As the great writing teacher Dwight V. Swain put it in his book Creating Characters, all “traits are abstract and general. Behavior is concrete and specific. ‘What does he or she do?’ that demonstrates any given point is what’s important.”

Over the years, as the teaching of the writing craft became mainstream, two approaches emerged that occupy the same relationship as plotters and pantsers. For our purposes I’ll refer to them as the Dossier Doers and the Discovery Kids.

With a dossier, the writer constructs a thorough background of the character before the actual writing begins. Marcel Proust was this kind of writer. He developed an extensive questionnaire for his characters, with such queries as:

  • What is your idea of perfect happiness?
  • Who is the greatest love of your life?
  • What is your greatest fear?
  • What is your greatest regret?
  • What is your motto?

You can find Proust’s questions, and other character-building questionnaires online. I have nothing against this method if it works for you. The caution I have is that when you do it this way, you pretty much lock in that character to the profile you create. As your story unfolds, the slings and arrows of the plot might operate to an extent that you wish your character had a different background altogether.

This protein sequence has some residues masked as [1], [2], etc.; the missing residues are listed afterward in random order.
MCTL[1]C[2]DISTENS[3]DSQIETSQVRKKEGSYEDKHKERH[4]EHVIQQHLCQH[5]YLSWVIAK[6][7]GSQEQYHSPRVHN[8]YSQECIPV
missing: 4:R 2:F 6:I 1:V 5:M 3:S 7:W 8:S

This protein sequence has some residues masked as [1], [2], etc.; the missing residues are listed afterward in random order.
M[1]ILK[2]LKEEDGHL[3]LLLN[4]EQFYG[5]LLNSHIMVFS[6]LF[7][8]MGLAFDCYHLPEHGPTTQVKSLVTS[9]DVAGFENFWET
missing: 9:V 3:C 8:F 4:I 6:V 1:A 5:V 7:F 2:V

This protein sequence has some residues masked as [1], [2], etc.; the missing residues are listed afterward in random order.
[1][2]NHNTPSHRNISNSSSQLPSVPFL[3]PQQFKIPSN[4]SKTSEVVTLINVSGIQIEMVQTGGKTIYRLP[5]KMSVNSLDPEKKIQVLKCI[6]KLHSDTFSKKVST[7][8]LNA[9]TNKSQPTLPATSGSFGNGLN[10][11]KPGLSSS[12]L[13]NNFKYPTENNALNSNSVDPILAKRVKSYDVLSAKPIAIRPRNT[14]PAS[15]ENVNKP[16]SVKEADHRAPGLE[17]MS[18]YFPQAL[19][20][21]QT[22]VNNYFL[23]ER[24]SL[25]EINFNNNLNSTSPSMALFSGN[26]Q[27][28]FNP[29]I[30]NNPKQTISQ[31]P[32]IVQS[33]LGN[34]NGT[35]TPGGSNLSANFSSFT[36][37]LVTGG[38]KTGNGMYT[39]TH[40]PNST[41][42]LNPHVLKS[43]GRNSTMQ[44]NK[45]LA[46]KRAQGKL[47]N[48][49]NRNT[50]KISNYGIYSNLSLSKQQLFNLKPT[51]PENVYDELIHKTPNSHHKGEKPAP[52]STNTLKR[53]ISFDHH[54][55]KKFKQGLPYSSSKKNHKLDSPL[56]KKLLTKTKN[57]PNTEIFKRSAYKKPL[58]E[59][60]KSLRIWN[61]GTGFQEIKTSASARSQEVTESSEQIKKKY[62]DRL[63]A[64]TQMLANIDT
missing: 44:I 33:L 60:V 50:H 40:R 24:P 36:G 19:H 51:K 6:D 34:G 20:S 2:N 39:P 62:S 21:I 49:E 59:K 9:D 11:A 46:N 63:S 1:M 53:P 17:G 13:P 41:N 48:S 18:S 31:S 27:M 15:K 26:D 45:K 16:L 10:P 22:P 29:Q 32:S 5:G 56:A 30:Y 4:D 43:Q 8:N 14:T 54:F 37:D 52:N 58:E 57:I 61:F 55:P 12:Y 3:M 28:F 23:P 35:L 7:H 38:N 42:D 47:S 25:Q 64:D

With the discovery method, you begin with a certain degree of knowledge, but then let the character react in the various scenes and watch them grow along with the story. Some authors prefer to do a first draft and then, upon rewrite, add layers to the character. “You simply can’t foresee all the facets of a story’s development,” says Swain, “and trying to out-guess every turn and twist may hang you up for longer than you think.”